The unemployment rate dropped to 6.6 per cent in January 2022 from 7.2 per cent in January 2020. However, according to data, the reason behind the dip is not due to the creation of more jobs, but due to a decline in people looking for jobs.
The unemployment rate dropped to 6.6 per cent in January 2022, which is lower than the pre-pandemic levels of 7.2 per cent in January 2020. However, the reason behind the dip in unemployment is not the addition of jobs — rather, it was caused by the decline in the number of people looking for jobs. The number of unemployed people fell by 66 lakhs in January 2022, as they stopped looking for jobs. Consequently, they were no longer counted as unemployed.
According to the Centre for Monitoring Indian Economy, “Employment did not expand to absorb the unemployed in January. On the contrary, employment shrunk by 33 lakhs. The labour force participation rate fell from 40.9 per cent in December 2021 to 39.9 per cent in January 2022. These two ratios show the real stress in the labour markets in January.” This is a perfect example of why the unemployment rate is not a very reliable measure of labour market stress, the CMIE added.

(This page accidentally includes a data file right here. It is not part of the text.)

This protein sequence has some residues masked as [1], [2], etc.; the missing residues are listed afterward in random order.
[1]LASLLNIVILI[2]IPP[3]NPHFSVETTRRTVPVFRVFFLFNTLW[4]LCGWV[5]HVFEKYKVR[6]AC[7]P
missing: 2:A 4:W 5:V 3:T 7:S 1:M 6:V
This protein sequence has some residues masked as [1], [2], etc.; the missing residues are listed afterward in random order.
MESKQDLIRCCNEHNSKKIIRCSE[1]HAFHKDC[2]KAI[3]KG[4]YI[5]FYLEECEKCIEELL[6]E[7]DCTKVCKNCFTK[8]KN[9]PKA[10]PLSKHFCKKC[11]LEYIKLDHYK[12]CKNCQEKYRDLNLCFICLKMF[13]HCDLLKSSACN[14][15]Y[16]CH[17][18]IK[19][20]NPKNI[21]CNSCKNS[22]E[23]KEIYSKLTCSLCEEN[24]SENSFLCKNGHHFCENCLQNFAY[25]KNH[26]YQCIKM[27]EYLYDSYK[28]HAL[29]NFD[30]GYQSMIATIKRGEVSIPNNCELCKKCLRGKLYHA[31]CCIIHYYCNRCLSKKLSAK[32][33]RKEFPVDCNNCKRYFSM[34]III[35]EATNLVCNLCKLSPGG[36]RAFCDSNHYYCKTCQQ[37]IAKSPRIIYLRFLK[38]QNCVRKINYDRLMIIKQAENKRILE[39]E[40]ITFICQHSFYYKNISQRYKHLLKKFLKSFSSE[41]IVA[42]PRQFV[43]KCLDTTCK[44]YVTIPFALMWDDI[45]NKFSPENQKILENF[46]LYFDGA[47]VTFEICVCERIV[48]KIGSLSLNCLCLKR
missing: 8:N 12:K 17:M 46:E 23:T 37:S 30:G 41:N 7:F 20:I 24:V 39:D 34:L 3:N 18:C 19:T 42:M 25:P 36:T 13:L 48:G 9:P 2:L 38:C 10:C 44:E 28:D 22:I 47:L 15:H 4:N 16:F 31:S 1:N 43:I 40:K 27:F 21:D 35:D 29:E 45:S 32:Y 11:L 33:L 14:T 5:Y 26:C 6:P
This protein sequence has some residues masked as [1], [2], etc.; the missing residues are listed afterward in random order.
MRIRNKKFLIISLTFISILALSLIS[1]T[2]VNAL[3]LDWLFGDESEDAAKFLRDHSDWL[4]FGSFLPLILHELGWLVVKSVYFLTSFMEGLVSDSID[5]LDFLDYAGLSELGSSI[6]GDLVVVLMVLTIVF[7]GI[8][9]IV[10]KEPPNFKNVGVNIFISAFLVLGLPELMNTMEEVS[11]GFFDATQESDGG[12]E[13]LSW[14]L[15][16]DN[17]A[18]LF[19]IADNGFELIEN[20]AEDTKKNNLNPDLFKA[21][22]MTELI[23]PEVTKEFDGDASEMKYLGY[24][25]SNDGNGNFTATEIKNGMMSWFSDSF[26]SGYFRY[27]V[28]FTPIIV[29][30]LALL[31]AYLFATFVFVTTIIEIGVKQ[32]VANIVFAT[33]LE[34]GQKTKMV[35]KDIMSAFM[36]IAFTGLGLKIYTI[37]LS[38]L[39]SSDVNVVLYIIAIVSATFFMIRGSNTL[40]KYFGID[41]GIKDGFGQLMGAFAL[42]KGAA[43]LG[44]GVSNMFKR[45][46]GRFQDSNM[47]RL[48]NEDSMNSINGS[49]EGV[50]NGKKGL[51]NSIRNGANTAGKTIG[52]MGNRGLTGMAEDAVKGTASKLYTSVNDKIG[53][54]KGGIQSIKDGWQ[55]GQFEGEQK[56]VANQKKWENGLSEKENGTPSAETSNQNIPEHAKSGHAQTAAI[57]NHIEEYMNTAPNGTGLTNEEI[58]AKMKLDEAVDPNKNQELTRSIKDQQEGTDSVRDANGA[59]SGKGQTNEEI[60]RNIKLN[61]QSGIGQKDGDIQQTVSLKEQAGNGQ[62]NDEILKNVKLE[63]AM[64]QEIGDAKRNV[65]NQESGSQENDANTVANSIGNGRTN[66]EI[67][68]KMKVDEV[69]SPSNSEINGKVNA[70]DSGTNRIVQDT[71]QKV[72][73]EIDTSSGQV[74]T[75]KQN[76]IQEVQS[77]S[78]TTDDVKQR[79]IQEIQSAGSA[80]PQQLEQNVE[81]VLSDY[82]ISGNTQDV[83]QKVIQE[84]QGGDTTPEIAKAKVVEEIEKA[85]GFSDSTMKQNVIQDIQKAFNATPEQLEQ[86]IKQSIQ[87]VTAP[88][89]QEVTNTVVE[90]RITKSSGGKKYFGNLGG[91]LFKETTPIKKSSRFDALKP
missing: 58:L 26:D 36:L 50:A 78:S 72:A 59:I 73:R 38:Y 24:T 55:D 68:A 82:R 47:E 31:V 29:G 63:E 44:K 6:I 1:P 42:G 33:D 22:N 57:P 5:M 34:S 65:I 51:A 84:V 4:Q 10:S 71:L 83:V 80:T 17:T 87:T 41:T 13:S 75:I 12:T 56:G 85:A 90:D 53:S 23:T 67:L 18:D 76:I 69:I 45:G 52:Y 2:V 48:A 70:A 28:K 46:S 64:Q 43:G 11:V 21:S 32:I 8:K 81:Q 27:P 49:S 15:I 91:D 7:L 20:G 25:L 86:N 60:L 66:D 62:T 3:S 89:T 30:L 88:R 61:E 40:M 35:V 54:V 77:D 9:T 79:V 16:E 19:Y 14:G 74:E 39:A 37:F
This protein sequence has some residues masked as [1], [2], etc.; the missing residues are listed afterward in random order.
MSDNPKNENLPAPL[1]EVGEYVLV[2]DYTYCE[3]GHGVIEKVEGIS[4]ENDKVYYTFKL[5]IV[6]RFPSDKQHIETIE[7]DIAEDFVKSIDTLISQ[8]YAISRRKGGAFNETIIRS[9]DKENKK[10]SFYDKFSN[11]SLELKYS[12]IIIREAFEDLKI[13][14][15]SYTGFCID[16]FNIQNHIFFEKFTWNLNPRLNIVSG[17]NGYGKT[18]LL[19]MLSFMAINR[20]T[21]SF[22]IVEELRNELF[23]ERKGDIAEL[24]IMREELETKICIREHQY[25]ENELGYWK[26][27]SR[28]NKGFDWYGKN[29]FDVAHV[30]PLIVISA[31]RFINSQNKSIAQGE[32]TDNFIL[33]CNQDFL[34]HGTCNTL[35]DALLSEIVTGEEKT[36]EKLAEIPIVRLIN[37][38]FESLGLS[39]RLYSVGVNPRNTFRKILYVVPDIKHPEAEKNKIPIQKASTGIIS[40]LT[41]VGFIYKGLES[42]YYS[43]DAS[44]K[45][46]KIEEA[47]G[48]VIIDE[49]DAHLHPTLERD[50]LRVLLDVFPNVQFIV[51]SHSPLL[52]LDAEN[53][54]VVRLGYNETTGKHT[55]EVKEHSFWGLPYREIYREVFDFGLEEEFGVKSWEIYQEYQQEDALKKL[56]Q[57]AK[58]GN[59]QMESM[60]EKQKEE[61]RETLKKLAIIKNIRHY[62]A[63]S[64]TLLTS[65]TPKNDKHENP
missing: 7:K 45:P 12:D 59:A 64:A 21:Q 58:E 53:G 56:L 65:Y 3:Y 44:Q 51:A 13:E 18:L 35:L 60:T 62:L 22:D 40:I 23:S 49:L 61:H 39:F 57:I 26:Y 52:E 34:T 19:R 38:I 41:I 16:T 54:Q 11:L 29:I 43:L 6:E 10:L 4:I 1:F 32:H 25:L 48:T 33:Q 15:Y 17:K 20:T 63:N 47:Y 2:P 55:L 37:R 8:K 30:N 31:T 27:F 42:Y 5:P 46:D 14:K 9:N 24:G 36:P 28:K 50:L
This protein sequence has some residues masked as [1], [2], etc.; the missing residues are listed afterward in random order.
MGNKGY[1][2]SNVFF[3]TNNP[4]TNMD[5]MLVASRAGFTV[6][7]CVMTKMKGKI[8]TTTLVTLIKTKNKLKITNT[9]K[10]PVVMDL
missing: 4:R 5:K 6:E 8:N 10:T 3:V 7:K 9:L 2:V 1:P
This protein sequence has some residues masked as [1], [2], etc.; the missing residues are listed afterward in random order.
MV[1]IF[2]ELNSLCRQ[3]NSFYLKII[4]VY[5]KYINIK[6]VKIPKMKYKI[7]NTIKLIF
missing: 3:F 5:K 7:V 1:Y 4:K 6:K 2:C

The Reserve Bank of India, too, underlined the roadblock of labour shortage hampering companies’ productivity. “Sentiments improved over subsequent survey rounds, but companies reported unavailability of raw materials, working capital requirement along with labour shortage as major constraints,” a February 2022 RBI bulletin noted.
The haphazard manner in which daily-wage workers were forced to quit jobs during the first and second waves of the pandemic has instilled fear among the working class. It has also taught them new ways of earning a livelihood.
“All those who migrated are not willing to come back to the labour market, and many women have post-pandemic decided to not enter/reenter the labour market,” Gayathri Vasudevan, Chairperson at LabourNet Services India, told India Today.
Many in the gig force are not registered as workers looking for work and, therefore, are seemingly employed part-time, Vasudevan, who is also a former Project Officer at the International Labour Organization, added.
Hospitality (42.2 per cent), education (34.8 per cent), telecom (32.2 per cent), and retailing (23.7 per cent) were the sectors that faced a major drop in employment during the pandemic in the same interval, according to CARE Economics Research.
On the other side, information technology (11 per cent), banks (9.3 per cent), healthcare (6.9 per cent), and consumer durables (6.1 per cent) were the sectors that saw an uptick in employment during 2021, compared to the pre-pandemic levels of the year 2019.